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County takes cautious first step towards public transit

Following a discussion regarding the definition of the word “free,” the Nye County Commission cautiously gave the green-light to the NyE Communities Coalition Transportation Committee to pursue a grant with the goal of bringing public transit to Pahrump.

A presentation by NyE Communities Coalition Transportation Committee Vice Chairman Albert Bass to the County Commission on Jan. 20 raised questions regarding the need for a financial commitment by the county which is strapped with a $2 million budget shortfall.

Disputed by Commissioner Dan Schinhofen was the necessity and viability of a public transit system. Schinhofen likewise pointed out that the correct lead agency should be the county’s Regional Transportation Commission, not the board of commissioners.

Though no verbal comments were offered, a substantial number of residents were present. When asked by Commissioner Butch Borasky who was in favor of public transit, nearly every member of the public raised their hand.

The coalition will pursue a grant through the USDA Rural Passenger Transportation Technical Assistance Program to implement a six-day, three-phase, fixed and demand response bus route in Pahrump.

The commissioners said they will support the coalition in the grant process. However, Schinhofen said that the county will not make a financial commitment.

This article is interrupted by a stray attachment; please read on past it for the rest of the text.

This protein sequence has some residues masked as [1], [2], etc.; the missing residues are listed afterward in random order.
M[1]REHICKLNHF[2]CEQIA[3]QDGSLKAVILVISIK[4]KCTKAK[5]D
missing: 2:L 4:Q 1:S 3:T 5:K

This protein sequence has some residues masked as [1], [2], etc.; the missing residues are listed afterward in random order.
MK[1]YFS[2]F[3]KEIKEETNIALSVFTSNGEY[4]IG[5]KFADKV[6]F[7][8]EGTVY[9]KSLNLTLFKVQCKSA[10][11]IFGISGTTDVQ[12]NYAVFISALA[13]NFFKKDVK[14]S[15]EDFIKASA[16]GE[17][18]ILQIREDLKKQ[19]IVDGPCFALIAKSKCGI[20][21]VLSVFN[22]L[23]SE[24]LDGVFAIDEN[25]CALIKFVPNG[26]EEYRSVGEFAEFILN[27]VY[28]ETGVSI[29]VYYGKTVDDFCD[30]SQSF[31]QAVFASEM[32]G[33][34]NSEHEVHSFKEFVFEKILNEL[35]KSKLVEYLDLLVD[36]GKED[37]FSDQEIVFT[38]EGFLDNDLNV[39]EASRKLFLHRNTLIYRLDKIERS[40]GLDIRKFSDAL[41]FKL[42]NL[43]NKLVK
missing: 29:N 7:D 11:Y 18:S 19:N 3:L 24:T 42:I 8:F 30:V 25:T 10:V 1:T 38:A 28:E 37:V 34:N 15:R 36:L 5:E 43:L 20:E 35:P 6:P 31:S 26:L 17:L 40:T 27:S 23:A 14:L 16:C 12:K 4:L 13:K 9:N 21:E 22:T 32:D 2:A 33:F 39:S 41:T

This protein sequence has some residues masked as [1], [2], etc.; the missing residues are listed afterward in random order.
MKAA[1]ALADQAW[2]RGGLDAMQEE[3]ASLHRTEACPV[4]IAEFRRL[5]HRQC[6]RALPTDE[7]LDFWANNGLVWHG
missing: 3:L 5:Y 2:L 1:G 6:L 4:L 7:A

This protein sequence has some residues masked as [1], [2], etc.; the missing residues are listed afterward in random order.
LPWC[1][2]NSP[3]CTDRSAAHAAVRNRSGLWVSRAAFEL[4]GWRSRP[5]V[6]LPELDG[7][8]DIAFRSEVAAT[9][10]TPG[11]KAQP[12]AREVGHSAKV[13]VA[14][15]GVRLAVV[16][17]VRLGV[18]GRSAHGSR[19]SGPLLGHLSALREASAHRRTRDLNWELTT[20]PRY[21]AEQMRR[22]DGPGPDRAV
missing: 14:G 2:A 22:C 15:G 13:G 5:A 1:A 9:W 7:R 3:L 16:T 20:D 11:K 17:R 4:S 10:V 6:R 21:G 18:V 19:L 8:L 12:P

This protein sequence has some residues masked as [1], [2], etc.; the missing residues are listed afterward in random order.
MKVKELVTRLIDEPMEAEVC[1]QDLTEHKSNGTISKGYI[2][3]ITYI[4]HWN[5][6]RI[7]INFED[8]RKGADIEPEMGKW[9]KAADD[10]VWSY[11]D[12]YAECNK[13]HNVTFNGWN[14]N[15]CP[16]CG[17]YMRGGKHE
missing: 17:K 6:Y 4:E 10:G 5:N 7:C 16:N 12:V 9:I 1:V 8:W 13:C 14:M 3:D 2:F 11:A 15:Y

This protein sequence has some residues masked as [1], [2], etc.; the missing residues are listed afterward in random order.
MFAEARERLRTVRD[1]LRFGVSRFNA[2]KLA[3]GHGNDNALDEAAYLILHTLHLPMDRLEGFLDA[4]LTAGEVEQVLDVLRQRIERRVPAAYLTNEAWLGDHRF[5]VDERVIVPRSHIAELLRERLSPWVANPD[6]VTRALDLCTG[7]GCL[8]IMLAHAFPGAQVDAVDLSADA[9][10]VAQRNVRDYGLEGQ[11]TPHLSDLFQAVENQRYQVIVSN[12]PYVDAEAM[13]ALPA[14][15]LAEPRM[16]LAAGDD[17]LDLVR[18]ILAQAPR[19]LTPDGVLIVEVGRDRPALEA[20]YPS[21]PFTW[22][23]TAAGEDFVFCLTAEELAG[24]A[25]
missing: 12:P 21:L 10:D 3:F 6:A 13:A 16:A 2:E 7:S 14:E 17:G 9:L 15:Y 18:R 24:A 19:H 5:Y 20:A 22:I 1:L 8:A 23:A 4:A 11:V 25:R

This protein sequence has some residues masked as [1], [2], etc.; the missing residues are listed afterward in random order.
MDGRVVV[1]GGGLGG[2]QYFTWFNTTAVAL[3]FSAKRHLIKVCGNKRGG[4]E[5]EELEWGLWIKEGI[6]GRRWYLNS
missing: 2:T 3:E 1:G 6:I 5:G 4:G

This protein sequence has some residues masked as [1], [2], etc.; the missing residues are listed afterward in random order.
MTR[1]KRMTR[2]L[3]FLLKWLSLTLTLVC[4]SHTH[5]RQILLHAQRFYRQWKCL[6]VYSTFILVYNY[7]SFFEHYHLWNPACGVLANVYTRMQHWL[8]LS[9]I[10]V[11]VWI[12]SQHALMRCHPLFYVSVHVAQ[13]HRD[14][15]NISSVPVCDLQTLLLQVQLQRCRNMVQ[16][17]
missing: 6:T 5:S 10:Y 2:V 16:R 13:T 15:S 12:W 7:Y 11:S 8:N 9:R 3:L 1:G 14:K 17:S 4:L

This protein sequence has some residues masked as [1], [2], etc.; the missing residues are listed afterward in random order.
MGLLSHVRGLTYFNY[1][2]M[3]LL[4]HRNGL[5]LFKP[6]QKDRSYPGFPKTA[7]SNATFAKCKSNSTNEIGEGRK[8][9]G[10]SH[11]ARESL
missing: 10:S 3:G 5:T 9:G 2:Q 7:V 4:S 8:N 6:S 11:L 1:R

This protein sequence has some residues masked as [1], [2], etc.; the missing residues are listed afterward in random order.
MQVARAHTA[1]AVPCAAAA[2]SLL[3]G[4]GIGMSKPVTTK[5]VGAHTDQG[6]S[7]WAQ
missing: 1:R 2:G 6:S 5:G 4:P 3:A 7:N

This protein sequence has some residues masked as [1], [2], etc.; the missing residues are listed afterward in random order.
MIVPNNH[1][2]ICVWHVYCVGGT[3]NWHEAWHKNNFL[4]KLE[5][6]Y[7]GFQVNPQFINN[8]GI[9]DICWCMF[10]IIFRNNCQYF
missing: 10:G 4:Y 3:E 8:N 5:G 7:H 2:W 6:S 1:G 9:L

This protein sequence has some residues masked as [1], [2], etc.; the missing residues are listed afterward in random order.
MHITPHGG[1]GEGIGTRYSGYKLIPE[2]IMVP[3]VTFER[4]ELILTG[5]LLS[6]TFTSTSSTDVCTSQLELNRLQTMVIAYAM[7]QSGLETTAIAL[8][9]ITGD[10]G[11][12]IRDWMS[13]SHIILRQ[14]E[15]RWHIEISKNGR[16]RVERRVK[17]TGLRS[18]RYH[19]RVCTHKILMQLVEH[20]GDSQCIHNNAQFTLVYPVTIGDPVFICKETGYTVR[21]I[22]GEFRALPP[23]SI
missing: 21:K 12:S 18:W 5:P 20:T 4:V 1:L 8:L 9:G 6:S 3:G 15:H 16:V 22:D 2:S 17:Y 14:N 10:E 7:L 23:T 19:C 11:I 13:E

Several potentially problematic issues were flushed out in discussion of the multi-year implementation plan, including the requirements of the specified grant. The grant to be pursued by the coalition is available to “inner cities” with a population of 50,000 or less.

In contrast to Bass’ assertion regarding the grant that there is “No cost and no match.

It is completely free,” the grant does require a 40-percent match for operating assistance, a 20-percent match for administrative assistance and a five-percent match for capitol assistance.

The coalition’s assessment breaks down 9,000 service hours to be offered to the public at a cost of $715,000. Of that amount, he said Federal Transit Administration Funding would cover approximately $480,000. The remaining costs will be sought through grants, advertising and private business support.

The county, Bass said, will be required to contribute in-kind services rather than an outlay of cash for the match.

The proposed service includes mini-buses that carry 14-to-18 passengers with a fixed route that would travel Basin and Wilson roads, Calvada Boulevard and Route 372 and 160. A pre-scheduled route would also be available. Bass said the fare would likely be between $1 and $2.

The announcement of the commission’s tentative approval was met with applause by those in attendance.

Schinhofen announced that a similar presentation and discussion will be included at the next regional transportation commission meeting Feb. 17 at 8:30 a.m., at the county commission chambers located at 2100 E. Walt Williams Drive.

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